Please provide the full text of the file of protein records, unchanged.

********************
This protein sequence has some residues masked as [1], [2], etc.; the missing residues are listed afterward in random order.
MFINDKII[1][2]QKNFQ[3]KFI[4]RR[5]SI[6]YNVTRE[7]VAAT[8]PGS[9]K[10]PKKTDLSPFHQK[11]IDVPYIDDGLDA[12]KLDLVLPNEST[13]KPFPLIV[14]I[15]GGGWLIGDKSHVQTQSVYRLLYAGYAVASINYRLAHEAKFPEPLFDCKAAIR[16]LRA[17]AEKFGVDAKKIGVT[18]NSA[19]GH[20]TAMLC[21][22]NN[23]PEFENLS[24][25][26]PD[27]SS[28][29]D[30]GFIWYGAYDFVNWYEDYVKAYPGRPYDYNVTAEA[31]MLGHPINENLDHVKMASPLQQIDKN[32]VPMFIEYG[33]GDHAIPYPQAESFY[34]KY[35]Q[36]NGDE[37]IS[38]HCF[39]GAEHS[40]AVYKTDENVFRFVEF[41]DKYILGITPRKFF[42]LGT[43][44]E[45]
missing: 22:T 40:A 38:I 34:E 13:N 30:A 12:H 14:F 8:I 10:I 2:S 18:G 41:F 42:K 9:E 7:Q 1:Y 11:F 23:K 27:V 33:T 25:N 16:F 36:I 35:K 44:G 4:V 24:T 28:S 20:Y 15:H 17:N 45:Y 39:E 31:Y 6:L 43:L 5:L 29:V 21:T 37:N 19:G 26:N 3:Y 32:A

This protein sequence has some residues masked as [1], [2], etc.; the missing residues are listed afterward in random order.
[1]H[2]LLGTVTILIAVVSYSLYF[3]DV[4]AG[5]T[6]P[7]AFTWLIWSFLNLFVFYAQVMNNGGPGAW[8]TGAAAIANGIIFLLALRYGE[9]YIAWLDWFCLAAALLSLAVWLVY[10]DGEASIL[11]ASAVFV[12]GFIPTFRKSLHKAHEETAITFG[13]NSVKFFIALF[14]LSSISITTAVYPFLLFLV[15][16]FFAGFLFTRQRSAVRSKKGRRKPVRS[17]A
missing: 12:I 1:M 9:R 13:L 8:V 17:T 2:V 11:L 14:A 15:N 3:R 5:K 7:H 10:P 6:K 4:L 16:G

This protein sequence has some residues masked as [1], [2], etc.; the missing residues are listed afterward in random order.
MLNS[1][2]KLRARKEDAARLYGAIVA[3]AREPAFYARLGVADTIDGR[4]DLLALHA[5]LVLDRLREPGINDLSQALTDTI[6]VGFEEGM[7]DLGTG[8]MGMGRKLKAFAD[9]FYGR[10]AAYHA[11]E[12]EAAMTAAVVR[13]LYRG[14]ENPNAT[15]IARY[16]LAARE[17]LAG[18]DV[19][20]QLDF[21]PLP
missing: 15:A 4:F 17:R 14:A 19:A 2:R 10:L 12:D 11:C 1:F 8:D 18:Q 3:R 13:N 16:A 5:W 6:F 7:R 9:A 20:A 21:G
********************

This protein sequence has some residues masked as [1], [2], etc.; the missing residues are listed afterward in random order.
MFINDKII[1][2]QKNFQ[3]KFI[4]RR[5]SI[6]YNVTRE[7]VAAT[8]PGS[9]K[10]PKKTDLSPFHQK[11]IDVPYIDDGLDA[12]KLDLVLPNEST[13]KPFPLIV[14]I[15]GGGWLIGDKSHVQTQSVYRLLYAGYAVASINYRLAHEAKFPEPLFDCKAAIR[16]LRA[17]AEKFGVDAKKIGVT[18]NSA[19]GH[20]TAMLC[21][22]NN[23]PEFENLS[24][25][26]PD[27]SS[28][29]D[30]GFIWYGAYDFVNWYEDYVKAYPGRPYDYNVTAEA[31]MLGHPINENLDHVKMASPLQQIDKN[32]VPMFIEYG[33]GDHAIPYPQAESFY[34]KY[35]Q[36]NGDE[37]IS[38]HCF[39]GAEHS[40]AVYKTDENVFRFVEF[41]DKYILGITPRKFF[42]LGT[43][44]E[45]
missing: 22:T 40:A 38:I 34:E 13:N 30:A 12:H 14:F 8:I 10:I 2:S 18:G 41:F 42:K 9:E 7:Q 1:Y 11:F 23:K 27:V 33:T 25:N 16:F 36:I 35:K 44:G 4:V 24:T 28:S 20:Y 15:H 17:N 45:Y 39:E 31:Y 6:L 43:L 5:L 29:V 21:T 37:N 19:G 26:N 3:Y 32:A

This protein sequence has some residues masked as [1], [2], etc.; the missing residues are listed afterward in random order.
[1]H[2]LLGTVTILIAVVSYSLYF[3]DV[4]AG[5]T[6]P[7]AFTWLIWSFLNLFVFYAQVMNNGGPGAW[8]TGAAAIANGIIFLLALRYGE[9]YIAWLDWFCLAAALLSLAVWLVY[10]DGEASIL[11]ASAVFV[12]GFIPTFRKSLHKAHEETAITFG[13]NSVKFFIALF[14]LSSISITTAVYPFLLFLV[15][16]FFAGFLFTRQRSAVRSKKGRRKPVRS[17]A
missing: 12:I 1:M 9:R 13:L 8:V 17:T 2:V 11:L 14:A 15:N 3:R 5:K 7:H 10:P 6:K 4:L 16:G

This protein sequence has some residues masked as [1], [2], etc.; the missing residues are listed afterward in random order.
MLNS[1][2]KLRARKEDAARLYGAIVA[3]AREPAFYARLGVADTIDGR[4]DLLALHA[5]LVLDRLREPGINDLSQALTDTI[6]VGFEEGM[7]DLGTG[8]MGMGRKLKAFAD[9]FYGR[10]AAYHA[11]E[12]EAAMTAAVVR[13]LYRG[14]ENPNAT[15]IARY[16]LAARE[17]LAG[18]DV[19][20]QLDF[21]PLP
missing: 15:A 4:F 17:R 14:A 19:A 2:R 10:L 12:D 11:C 1:F 8:D 18:Q 3:R 13:N 16:A 5:W 6:F 7:R 9:A 20:A 21:G